The Office of Rail and Road (ORR), independent monitor of National Highways, has found significant regional differences in National Highways’ performance – and has now ensured steps have been taken by the government-owned company to increase the transparency of its performance at a regional level.
As a result of ORR driving the need for greater transparency and data to be published, National Highways has increased the number of performance indicators the company makes public at a regional level from just five in 2019-20 to 22 in 2020-21.
ORR has published this new data in its latest Benchmarking National Highways report, which outlines the regional differences in performance across National Highways’ motorways and major A roads in England.
In one of the indicators reported for the first time, ORR saw significant differences across England in the accuracy and timeliness in the notification of overnight road closures.
National Highways is tasked with ensuring that, nationally, 90% of overnight road closures are published accurately, seven days in advance, by 2024-25. As reported in ORR’s Annual Assessment of National Highways however, the company achieved just 55% of all closures notified correctly in 2020-21.
ORR reports that despite the company improving how it informs road users about closures, National Highways will still need to make substantial progress on road closure notification during Road Period 2 (2020-2025) to meet its 90% target. All regions currently perform well below that level.
The south-east had the lowest percentage of accurately notifying road closures at 42%, while the best performing regions were the Midlands and south-west at 66% and 64% respectively.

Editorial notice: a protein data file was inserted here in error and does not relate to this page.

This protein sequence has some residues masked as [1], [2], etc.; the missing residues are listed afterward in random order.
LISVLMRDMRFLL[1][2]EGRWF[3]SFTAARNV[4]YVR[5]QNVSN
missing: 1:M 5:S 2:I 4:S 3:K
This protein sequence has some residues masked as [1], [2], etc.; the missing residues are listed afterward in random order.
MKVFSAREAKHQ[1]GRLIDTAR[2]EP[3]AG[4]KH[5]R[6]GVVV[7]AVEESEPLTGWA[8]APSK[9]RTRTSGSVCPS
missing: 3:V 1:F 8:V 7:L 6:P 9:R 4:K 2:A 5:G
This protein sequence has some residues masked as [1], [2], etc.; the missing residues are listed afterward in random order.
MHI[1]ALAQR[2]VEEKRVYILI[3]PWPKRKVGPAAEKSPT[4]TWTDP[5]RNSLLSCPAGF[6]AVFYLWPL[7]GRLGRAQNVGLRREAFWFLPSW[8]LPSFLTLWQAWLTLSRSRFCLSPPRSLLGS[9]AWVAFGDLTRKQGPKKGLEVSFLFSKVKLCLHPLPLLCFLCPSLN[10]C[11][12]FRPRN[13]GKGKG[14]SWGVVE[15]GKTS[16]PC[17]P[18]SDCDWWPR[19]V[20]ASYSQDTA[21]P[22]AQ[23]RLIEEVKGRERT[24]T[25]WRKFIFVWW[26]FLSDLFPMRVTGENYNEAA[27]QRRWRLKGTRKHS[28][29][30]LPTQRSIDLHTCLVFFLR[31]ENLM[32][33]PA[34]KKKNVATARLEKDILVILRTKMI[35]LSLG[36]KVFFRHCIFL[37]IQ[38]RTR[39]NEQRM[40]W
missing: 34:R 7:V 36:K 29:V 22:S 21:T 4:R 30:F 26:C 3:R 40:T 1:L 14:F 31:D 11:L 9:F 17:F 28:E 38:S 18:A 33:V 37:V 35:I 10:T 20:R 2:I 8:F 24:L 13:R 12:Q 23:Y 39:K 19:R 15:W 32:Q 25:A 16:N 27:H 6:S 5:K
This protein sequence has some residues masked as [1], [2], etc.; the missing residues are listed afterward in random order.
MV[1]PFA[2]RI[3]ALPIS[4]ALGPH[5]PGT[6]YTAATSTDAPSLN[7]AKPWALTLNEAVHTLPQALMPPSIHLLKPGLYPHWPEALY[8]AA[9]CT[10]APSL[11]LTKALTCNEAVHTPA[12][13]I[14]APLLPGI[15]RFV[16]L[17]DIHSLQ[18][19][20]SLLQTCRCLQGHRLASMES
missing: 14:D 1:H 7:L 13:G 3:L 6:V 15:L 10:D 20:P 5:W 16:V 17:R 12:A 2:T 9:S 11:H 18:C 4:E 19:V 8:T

Sneha Patel, deputy director of highways at ORR, said: “Our annual benchmarking report this year has led to greater transparency around National Highways’ performance and will incentivise its regions to improve further. We’ve now got a four-fold increase in the number of performance indicators that National Highways must report on: that’s a considerable step forward.
“However, there continue to be significant regional differences and we expect National Highways to apply the lessons it has learned about what works well in one region to other parts of the country as part of the steps it will take to meet all national-level targets by 2024-25.”
In other areas, ORR saw most of the regions performing close to or beyond the national-level target of ensuring that 95% of the network does not require further investigation for road surface maintenance. An exception to this is in the east of England which sits at 92% - two percentage points lower than 2019-20 and three percentage points below the national average.
And the south-east continues to suffer the highest levels of delays, with an average delay of 7.9 seconds per vehicle per mile compared to the east of England and north-west which had delays of only six seconds per vehicle per mile.
Road users in the south-east already suffer the least reliable journeys and spend more time in delays due to roadworks. But overall, delays were reduced across all regions on the strategic road network because of the fall in traffic in 2020-21, through the pandemic.
ORR also benchmarks progress in each National Highways region against environmental targets relating to noise, air quality and water quality. ORR saw National Highways reduce noise on the network to 2,111 households. A large amount of this was from resurfacing the M602 in the north- west which reduced noise for 1,528 households.
ORR reports 31 sections of the strategic road network were above the legal air quality levels across the country in 2020-21, varying significantly by region. There were 11 in the Midlands and none in the east of England.
ORR expects National Highways to make progress across England in reducing the impact of the strategic road network on the environment and ORR will continue to monitor progress against these indicators during the remainder of Road Period 2 (2020-2025).